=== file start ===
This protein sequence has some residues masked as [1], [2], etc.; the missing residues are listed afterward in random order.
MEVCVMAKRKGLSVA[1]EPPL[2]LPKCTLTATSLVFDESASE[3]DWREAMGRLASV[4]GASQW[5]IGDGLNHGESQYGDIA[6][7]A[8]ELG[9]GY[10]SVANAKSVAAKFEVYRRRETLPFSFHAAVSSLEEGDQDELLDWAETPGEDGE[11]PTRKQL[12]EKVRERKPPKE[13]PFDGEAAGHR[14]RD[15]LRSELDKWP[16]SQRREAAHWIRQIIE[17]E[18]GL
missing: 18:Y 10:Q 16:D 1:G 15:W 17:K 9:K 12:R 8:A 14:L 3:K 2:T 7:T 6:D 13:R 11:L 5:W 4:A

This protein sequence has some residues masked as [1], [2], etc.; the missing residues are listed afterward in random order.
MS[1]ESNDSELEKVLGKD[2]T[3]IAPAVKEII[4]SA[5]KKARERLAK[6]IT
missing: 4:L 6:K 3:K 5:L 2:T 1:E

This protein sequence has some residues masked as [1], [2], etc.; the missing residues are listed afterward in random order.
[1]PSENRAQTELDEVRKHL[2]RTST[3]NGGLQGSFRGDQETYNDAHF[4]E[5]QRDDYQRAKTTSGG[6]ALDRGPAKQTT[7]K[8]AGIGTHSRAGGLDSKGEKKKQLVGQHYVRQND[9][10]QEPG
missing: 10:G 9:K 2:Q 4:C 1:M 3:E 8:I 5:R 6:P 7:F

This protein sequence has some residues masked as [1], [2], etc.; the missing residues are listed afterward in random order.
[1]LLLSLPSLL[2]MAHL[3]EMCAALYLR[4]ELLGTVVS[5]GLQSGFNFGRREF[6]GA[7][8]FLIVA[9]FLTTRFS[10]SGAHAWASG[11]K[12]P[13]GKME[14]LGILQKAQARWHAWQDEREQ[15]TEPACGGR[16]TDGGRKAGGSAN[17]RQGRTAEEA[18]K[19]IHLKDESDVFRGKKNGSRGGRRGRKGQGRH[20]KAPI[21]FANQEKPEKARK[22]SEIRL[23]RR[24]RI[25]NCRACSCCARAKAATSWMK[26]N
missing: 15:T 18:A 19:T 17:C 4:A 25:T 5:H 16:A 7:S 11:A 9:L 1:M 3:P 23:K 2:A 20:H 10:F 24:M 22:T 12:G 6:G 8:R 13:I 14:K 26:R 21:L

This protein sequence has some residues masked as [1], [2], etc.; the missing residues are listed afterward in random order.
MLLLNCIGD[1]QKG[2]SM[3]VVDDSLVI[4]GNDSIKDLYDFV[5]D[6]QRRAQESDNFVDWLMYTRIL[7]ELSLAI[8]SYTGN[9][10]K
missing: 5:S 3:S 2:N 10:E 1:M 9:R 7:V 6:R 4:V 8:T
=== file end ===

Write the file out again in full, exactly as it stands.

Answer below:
This protein sequence has some residues masked as [1], [2], etc.; the missing residues are listed afterward in random order.
MEVCVMAKRKGLSVA[1]EPPL[2]LPKCTLTATSLVFDESASE[3]DWREAMGRLASV[4]GASQW[5]IGDGLNHGESQYGDIA[6][7]A[8]ELG[9]GY[10]SVANAKSVAAKFEVYRRRETLPFSFHAAVSSLEEGDQDELLDWAETPGEDGE[11]PTRKQL[12]EKVRERKPPKE[13]PFDGEAAGHR[14]RD[15]LRSELDKWP[16]SQRREAAHWIRQIIE[17]E[18]GL
missing: 18:Y 10:Q 16:D 1:G 15:W 17:K 9:K 12:R 8:A 14:L 3:K 2:T 7:T 6:D 13:R 11:L 5:W 4:A

This protein sequence has some residues masked as [1], [2], etc.; the missing residues are listed afterward in random order.
MS[1]ESNDSELEKVLGKD[2]T[3]IAPAVKEII[4]SA[5]KKARERLAK[6]IT
missing: 4:L 6:K 3:K 5:L 2:T 1:E

This protein sequence has some residues masked as [1], [2], etc.; the missing residues are listed afterward in random order.
[1]PSENRAQTELDEVRKHL[2]RTST[3]NGGLQGSFRGDQETYNDAHF[4]E[5]QRDDYQRAKTTSGG[6]ALDRGPAKQTT[7]K[8]AGIGTHSRAGGLDSKGEKKKQLVGQHYVRQND[9][10]QEPG
missing: 10:G 9:K 2:Q 4:C 1:M 3:E 8:I 5:R 6:P 7:F

This protein sequence has some residues masked as [1], [2], etc.; the missing residues are listed afterward in random order.
[1]LLLSLPSLL[2]MAHL[3]EMCAALYLR[4]ELLGTVVS[5]GLQSGFNFGRREF[6]GA[7][8]FLIVA[9]FLTTRFS[10]SGAHAWASG[11]K[12]P[13]GKME[14]LGILQKAQARWHAWQDEREQ[15]TEPACGGR[16]TDGGRKAGGSAN[17]RQGRTAEEA[18]K[19]IHLKDESDVFRGKKNGSRGGRRGRKGQGRH[20]KAPI[21]FANQEKPEKARK[22]SEIRL[23]RR[24]RI[25]NCRACSCCARAKAATSWMK[26]N
missing: 15:T 18:A 19:T 17:C 4:A 25:T 5:H 16:A 7:S 11:A 9:L 1:M 3:P 23:K 2:A 20:H 10:F 24:M 22:T 12:G 6:G 8:R 13:I 14:K 26:R 21:L

This protein sequence has some residues masked as [1], [2], etc.; the missing residues are listed afterward in random order.
MLLLNCIGD[1]QKG[2]SM[3]VVDDSLVI[4]GNDSIKDLYDFV[5]D[6]QRRAQESDNFVDWLMYTRIL[7]ELSLAI[8]SYTGN[9][10]K
missing: 5:S 3:S 2:N 10:E 1:M 9:R 7:V 6:R 4:V 8:T